Posttraumatic Stress Disorder (PTSD)

Post-traumatic Stress Disorder (PTSD) results from experiencing, or witnessing, a traumatic event involving actual or threatened death, or serious injury to oneself or others. Such traumas may include a sexual or physical assault, a natural disaster, an accident, or combat.

There are three main clusters of PTSD symptoms: 1) those related to re‐experiencing the trauma through nightmares and flashbacks; 2) those related to avoidance of situations reminiscent of the trauma. For example, a rape survivor may avoid sexual intimacy; person who has been in a car accident may avoid driving. Avoiding thinking about the trauma, and feeling virtually any emotions, are also part of this cluster; and 3) hyperarousal, which includes sleeping disturbance, being easily startled, a feeling that further danger is likely to happen, concentration difficulties, and irritability.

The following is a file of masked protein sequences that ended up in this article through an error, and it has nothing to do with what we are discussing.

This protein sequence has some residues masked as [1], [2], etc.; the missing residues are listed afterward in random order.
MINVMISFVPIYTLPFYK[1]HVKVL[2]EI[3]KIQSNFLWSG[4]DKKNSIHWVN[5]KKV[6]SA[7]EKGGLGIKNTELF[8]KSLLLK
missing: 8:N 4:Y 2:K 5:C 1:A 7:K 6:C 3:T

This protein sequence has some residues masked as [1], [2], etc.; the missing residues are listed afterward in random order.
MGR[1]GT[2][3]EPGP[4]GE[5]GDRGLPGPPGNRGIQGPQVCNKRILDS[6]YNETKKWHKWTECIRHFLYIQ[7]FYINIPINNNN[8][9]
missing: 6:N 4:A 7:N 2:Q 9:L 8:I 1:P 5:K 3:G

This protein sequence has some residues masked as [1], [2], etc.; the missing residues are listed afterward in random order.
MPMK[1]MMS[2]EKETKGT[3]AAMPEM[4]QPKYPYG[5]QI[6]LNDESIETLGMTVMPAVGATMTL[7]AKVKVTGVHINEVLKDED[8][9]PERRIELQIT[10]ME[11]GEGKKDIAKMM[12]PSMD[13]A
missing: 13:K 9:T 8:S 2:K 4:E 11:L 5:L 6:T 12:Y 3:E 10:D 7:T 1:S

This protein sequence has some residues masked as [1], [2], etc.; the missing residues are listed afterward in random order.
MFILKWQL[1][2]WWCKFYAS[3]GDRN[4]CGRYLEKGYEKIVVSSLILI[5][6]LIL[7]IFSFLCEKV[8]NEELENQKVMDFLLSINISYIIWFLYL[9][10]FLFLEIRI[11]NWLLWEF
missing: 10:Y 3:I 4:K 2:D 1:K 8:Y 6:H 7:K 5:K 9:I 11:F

It is normal to experience some of the above symptoms following a traumatic event. When a person’s sense of safety and trust are violated, it is normal to feel distressed, have bad dreams, have trouble sleeping, etc. Usually the symptoms subside after a few weeks. However, in some people the symptoms last more than a few weeks and cause ongoing problems; at this point they become PTSD. A proportion of PTSD sufferers, however, do not show any symptoms for weeks or months. People with PTSD remain in psychological shock feel stressed or frightened even when they are no longer in danger.